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Self clean is locked but door still open


oven won't heat, "door locked" always flashing if I push"off/cancel there is a crackeling noise and "F9" fashes for a while then stops, Display flashes "door locked" but door will open but will not heat and now always flashes "door locked"

Dec 18, 2010 | Kenmore 47702 / 47704 / 47709 Electric...

1 Answer

My frigidaire gas range has a F90 on it when I tried the self cleaning oven feature


F90 Maximum oven door unlock time exceeded.
F91 Maximum oven door unlock attempts exceeded.
F92 Maximum oven door open time exceeded.
F93 Maximum oven door lock time exceeded.
F94 Maximum oven door lock attempts exceeded.


1. (F90, 91, 92, 93 & 94) Check the wiring between EOC & Lock Motor Micro Switch.

2. (F90, 91, 92, 93 & 94) Replace the Motor Door Latch assembly if necessary.

3. (F90, 91, 92, 93 & 94) Check for binding of the Latch Cam, Lock Motor Rod & Lock Motor Cam.

4. (F90, 91, 92, 93 & 94) Check to see if Lock Motor Coil is open. If open, replace Lock Motor Assembly.

5. (F90, 91, 92, 93 & 94) Lock Motor continuously runs - if Micro Switch is open, replace Lock Motor Assembly.

6. (F92, 93 & 94) Check oven door Light Switch - if open, replace Switch.

7. If all situations above do not solve problem, replace EOC.


F90 is a door lock code, Try this...
unplug the range.
wait 1 minute.
turn the range back on,
then while holding in on the oven door.
start another self clean.
wait 2 minutes.
then cancel the self clean.

do not release the door until the door lock light goes out.


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Feb 16, 2010 | Frigidaire 30" Self-Cleaning Freestanding...

2 Answers

Gerangeoven door won't open


Is it in time bake?

Oct 04, 2009 | GE Ovens

1 Answer

Cleaning over but lock light will not goff and i can not open my oven


The oven door lock needs approximately 1 hour to cool down before the oven door can be opened after a self cleaning cycle has finished. If the lock does not open after the oven has cooled down, you can try....1) Unplugging the range or shut off the circuit breaker for 5 minutes. Plug the range back in or turn on the circuit breaker. Set the clock and try moving the door lock lever or opening the door. 2) Set the self-clean cycle again and only allow it to work for 15 minutes. Cancel the self-clean cycle and allow the oven to cool. Gently try moving the door lock lever or opening the door.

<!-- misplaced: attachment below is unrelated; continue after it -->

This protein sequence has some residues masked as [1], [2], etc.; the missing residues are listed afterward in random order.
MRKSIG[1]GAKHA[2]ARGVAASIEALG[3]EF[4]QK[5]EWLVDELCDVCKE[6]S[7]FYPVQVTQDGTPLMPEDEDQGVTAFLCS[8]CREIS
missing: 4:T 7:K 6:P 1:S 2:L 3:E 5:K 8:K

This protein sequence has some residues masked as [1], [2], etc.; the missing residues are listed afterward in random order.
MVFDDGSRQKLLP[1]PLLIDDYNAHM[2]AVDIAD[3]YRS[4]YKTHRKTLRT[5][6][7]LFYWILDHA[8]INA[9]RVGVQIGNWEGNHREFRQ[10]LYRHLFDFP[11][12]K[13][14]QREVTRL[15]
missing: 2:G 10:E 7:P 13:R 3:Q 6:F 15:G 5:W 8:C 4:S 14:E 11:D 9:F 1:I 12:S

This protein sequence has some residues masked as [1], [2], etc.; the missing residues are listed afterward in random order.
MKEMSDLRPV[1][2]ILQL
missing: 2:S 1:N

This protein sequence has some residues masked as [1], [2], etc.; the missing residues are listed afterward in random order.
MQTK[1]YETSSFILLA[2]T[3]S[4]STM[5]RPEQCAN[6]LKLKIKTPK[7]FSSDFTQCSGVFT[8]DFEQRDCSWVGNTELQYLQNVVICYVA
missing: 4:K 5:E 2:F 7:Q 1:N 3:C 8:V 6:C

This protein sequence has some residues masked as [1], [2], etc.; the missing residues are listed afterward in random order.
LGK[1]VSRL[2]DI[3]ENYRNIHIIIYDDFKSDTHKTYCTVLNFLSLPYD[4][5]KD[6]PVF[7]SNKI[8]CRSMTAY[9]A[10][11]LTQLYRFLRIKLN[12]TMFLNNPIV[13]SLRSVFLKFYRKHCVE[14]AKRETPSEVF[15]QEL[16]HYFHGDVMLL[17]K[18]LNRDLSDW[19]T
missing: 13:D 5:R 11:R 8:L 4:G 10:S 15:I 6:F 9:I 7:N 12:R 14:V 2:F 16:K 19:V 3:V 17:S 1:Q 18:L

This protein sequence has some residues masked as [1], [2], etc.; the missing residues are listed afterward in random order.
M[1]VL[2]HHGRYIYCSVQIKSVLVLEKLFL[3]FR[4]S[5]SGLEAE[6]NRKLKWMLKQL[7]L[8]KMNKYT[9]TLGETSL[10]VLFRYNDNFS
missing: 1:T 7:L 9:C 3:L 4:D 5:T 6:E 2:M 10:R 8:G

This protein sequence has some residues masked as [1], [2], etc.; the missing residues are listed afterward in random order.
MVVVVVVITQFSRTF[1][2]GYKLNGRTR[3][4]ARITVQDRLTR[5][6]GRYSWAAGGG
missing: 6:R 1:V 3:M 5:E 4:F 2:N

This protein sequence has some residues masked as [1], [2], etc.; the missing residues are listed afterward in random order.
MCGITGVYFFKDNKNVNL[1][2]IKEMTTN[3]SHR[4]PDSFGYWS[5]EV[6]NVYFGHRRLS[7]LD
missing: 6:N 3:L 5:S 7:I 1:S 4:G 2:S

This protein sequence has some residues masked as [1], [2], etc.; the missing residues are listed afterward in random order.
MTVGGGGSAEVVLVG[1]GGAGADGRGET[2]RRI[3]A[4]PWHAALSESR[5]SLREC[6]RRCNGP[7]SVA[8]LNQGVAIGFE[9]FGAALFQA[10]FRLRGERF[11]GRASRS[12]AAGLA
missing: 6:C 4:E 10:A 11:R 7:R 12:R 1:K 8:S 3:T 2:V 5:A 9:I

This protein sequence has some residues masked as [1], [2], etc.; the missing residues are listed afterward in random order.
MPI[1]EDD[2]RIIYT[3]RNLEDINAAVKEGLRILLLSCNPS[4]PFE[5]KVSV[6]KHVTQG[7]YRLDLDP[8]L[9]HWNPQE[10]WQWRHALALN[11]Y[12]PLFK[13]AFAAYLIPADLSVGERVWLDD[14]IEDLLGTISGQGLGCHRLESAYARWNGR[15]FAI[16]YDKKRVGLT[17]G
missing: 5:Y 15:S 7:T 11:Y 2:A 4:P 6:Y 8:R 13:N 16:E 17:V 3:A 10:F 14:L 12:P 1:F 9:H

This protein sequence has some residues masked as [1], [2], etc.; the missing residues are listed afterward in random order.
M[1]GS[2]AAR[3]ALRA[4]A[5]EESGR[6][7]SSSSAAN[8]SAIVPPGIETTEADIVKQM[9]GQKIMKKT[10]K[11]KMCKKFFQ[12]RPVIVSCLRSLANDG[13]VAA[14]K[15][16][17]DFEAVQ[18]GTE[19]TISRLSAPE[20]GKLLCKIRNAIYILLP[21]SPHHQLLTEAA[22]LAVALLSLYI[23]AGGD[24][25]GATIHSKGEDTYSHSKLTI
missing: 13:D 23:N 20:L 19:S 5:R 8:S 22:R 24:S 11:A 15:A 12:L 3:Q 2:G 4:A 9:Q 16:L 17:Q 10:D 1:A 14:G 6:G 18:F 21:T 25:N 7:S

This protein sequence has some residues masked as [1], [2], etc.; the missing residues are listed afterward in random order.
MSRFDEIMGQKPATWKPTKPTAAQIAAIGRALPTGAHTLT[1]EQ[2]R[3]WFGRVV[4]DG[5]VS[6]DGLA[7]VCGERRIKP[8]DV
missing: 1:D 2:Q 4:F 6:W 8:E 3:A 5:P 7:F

Most ranges today use 3 different types of door locks...one is a solenoid controlled lock ( you hear a loud buzz noise when setting or unlocking the lock and has a arm that you must move to set the lock )...another is a heat sensitive lock ( has a arm that you must move to lock and un-lock, makes no noises and has a spring that slowly moves to lock the door will the oven is heating up )...Some locks are motorized ( no handle to move, the motor locks the door by it's self when you set the range for self clean )... If the motorized and heat sensitive locks fails to open after the self clean cycle, you must access the lock and move it yourself to open the door. On the free standing ranges, most times you must lift the cook top to access the lock mechanism. On built in ovens, the oven must be pulled out to remove the top access panel to get at the lock mechanism. Some build in ovens can have the control console removed to access the lock system. On the heat sensitive style of lock, there are no electrical parts to operate the lock, usually you will need to replace the lock. On the motorized style of lock, you will have to use a ohm/volt meter to test why the motor will not work. On the solenoid style of lock, the solenoid is often mounted on the back of the range and can be accessed by removing the rear panel, some may be mounted at the front, such as in a built in oven. The failure of the solenoid style of lock is normally caused by a bad lock solenoid. In order to get your door open, you must operate the door latch mechanism manually. Unplug or remove power from the range. Take the rear cover off the range. Locate the door latch assembly and operate it manually and open your door. Then check continuity of the solenoid. Some of the latch assemblies have micro switches to supply power also. You may need to check them. You should be able to get the door open and use your range until you can get a tech to repair if you can not repair yourself.